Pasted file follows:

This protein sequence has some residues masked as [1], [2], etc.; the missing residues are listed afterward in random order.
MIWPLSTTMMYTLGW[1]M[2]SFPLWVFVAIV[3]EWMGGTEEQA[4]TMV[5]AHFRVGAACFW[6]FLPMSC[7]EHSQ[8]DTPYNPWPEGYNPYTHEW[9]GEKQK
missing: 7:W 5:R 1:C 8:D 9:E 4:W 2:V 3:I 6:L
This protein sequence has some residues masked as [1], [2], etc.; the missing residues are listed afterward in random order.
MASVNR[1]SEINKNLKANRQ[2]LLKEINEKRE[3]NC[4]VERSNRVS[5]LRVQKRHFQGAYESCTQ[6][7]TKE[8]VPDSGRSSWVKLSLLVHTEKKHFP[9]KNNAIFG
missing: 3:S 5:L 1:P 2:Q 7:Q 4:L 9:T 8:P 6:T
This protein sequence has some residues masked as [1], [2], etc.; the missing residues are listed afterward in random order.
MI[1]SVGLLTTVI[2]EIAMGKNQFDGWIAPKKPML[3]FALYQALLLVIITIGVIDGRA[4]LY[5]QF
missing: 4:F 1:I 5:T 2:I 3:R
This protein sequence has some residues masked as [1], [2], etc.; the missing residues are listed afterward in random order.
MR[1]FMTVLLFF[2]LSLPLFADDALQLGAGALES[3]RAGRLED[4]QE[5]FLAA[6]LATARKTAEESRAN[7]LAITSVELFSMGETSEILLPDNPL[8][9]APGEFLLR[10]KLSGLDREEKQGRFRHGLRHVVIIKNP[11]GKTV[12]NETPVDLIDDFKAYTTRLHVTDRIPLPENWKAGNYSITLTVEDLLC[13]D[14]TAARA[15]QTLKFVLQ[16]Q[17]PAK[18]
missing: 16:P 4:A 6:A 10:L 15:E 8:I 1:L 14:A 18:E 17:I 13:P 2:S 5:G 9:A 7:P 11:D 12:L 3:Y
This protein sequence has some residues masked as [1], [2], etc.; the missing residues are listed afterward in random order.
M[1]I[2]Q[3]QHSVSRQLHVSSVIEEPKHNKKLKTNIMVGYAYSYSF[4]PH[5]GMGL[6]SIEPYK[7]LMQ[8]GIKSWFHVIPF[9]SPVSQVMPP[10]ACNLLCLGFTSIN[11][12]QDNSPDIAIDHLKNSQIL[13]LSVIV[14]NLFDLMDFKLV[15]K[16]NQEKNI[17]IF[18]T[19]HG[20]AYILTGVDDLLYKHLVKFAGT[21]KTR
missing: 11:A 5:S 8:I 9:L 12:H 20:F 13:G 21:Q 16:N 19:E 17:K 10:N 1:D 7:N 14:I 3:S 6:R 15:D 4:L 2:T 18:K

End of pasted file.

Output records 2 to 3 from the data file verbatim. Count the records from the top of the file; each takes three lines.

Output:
This protein sequence has some residues masked as [1], [2], etc.; the missing residues are listed afterward in random order.
MASVNR[1]SEINKNLKANRQ[2]LLKEINEKRE[3]NC[4]VERSNRVS[5]LRVQKRHFQGAYESCTQ[6][7]TKE[8]VPDSGRSSWVKLSLLVHTEKKHFP[9]KNNAIFG
missing: 3:S 5:L 1:P 2:Q 7:Q 4:L 9:T 8:P 6:T
This protein sequence has some residues masked as [1], [2], etc.; the missing residues are listed afterward in random order.
MI[1]SVGLLTTVI[2]EIAMGKNQFDGWIAPKKPML[3]FALYQALLLVIITIGVIDGRA[4]LY[5]QF
missing: 4:F 1:I 5:T 2:I 3:R